Do you have an IRA account? Are you 70 ½ or older and withdrawing your required minimum distributions (RMDs) from your IRA account every year? If so, and you are donating money to charities and the church, you might be paying more in taxes than you need to.

As a financial advisor, I talk with a lot of clients about their RMDs, and even though many of our clients donate money to their church and causes they care about, I seldom see clients donate funds directly from their IRA. But this strategy is a powerful tax saving tool because it allows you to keep your RMD withdrawals out of your taxable income for the year.

For example, if your required minimum distribution is going to be $10,000 this year, you would normally withdraw those funds from your IRA account and report the $10,000 withdrawal as income. But if you donate that $10,000 directly from your IRA, you’ll instead report $0 income from your RMDs. Lower income means potentially lower taxes.

Every dollar that comes out of your IRA that goes directly to charity/church is excluded from your adjusted gross income (AGI). But the benefit doesn’t end there. Lowering your AGI can have a tremendous ripple effect on your tax situation, because it can impact tax credits, deductions, exemptions, phase-outs, Social Security taxes and Medicare surtax and premiums.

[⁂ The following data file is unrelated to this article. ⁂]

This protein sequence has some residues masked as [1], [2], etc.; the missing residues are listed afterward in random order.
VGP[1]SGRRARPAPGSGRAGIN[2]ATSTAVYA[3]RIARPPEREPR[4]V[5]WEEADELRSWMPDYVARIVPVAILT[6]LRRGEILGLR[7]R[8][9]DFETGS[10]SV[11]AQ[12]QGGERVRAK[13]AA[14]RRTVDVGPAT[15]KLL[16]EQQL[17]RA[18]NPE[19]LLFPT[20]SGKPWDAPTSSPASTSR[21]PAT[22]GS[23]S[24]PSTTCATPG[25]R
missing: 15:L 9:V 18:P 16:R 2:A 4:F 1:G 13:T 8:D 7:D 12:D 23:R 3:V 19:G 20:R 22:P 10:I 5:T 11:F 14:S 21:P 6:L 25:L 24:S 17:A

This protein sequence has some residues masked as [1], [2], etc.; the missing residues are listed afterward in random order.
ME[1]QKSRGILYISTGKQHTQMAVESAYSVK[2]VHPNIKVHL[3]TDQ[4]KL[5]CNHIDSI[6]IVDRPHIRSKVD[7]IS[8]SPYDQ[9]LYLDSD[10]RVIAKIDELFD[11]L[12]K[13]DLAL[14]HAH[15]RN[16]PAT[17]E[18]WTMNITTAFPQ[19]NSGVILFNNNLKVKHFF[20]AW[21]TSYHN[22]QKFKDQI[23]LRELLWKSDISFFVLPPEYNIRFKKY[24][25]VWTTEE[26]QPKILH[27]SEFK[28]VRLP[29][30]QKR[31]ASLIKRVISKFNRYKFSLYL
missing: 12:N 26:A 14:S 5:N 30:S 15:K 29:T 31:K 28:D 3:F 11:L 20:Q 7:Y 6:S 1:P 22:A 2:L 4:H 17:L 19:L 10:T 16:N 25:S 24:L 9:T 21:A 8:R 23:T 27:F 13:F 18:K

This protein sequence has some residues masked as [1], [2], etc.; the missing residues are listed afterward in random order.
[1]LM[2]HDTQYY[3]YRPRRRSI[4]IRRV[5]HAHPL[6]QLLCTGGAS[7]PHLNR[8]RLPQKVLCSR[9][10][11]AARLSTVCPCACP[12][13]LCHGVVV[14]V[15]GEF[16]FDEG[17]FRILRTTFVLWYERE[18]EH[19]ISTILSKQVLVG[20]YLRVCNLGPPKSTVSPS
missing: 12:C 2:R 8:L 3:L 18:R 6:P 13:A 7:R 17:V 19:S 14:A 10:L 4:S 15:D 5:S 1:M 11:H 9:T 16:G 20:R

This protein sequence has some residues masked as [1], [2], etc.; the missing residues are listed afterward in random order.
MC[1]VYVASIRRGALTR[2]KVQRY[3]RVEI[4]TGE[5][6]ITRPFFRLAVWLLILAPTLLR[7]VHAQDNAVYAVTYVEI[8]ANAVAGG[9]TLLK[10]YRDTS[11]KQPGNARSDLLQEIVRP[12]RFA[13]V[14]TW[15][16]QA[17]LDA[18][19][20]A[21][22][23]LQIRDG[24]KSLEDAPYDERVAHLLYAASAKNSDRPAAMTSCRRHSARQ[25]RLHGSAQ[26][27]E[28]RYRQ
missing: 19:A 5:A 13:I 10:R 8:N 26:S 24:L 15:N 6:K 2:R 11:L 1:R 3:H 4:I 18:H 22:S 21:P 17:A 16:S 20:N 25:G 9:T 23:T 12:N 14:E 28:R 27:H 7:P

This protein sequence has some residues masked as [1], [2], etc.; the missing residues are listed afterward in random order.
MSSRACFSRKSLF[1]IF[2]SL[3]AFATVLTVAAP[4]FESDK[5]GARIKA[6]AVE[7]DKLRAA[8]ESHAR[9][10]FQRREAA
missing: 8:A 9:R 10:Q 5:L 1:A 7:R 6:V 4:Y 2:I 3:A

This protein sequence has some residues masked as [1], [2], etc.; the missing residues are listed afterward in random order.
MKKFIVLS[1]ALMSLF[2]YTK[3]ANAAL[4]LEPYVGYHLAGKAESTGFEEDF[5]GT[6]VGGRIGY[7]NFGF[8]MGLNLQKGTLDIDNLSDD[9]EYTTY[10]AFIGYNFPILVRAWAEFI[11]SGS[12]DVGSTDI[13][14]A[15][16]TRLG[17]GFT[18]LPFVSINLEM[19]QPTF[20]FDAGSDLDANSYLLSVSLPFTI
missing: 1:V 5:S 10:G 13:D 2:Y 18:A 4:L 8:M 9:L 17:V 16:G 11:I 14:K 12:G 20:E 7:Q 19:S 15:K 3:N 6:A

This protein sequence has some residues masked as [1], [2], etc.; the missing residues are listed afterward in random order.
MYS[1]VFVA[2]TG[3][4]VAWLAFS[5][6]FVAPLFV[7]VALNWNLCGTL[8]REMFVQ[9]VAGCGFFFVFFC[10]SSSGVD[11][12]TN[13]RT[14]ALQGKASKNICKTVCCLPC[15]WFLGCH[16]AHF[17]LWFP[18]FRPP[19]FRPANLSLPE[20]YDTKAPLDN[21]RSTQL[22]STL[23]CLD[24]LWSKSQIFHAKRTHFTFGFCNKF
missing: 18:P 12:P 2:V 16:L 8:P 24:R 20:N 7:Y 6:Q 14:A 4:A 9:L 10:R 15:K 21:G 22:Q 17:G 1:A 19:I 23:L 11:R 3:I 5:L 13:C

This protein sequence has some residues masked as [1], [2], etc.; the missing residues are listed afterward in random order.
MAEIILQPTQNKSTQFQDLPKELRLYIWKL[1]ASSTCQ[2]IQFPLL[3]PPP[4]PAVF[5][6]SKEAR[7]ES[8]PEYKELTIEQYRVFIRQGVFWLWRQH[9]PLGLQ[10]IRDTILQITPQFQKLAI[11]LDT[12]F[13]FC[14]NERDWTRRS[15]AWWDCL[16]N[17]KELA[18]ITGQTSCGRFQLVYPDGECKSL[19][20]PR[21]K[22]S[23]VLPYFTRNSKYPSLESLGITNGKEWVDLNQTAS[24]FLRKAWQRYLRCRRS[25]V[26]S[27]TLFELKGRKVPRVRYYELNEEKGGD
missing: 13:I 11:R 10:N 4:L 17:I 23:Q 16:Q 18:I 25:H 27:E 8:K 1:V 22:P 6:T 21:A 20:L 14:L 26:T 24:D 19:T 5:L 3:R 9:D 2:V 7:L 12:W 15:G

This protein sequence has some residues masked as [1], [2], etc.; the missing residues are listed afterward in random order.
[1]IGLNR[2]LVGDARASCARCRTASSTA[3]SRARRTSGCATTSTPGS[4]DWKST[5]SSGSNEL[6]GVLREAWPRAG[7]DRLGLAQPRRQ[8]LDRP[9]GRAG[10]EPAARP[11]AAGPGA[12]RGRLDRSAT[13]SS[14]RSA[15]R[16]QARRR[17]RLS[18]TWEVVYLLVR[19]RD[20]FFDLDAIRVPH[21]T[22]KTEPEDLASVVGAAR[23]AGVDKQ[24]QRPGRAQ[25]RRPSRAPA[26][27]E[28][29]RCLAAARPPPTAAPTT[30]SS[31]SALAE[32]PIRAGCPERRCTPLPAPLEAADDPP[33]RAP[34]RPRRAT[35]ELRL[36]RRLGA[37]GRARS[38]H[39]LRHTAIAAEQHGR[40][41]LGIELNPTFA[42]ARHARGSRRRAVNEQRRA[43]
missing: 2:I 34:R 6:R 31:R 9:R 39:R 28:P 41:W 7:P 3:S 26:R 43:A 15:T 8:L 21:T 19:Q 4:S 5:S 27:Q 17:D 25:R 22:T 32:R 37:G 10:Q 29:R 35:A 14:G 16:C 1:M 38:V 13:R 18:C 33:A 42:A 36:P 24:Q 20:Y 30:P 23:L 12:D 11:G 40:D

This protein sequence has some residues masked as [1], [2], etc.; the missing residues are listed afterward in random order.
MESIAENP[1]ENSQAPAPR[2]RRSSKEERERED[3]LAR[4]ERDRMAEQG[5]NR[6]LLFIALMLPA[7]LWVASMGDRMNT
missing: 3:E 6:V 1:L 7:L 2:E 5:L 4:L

This strategy can help lower your taxes without you donating additional funds. It just requires you change where those funds come from. Instead of writing checks directly from your bank account, you would set up a lump sum or monthly distribution directly from your IRA instead.

To make this strategy work, you’ll need to set up your RMD distributions directly from your IRA to the charities/church of your choice. The rules specify that you must send the RMD directly to charity to avoid reporting your RMD amount as income.

Setting this up with your IRA account is relatively straightforward. No matter where your IRA account is held, the financial institution should be able to facilitate this for you. It usually requires that you obtain the Tax ID #s of the charities and church of your choice.

If you would like more information, this strategy is called qualified charitable distribution. Research it online or talk to your financial and tax advisor to see if it makes sense for you. Like most investment and tax strategies, it doesn’t guarantee you’ll pay lower taxes, so it’s important to run the numbers for yourself.

Bottom line: If you haven’t withdrawn your RMD yet for the year, you still have time to donate those funds, and potentially save money on taxes as a result.

Micciche is CEO of True North Retirement Advisors in Clackamas. She  specializes in retirement and exit planning for business owners. She and her family are members of Christ the King Parish in Milwaukie.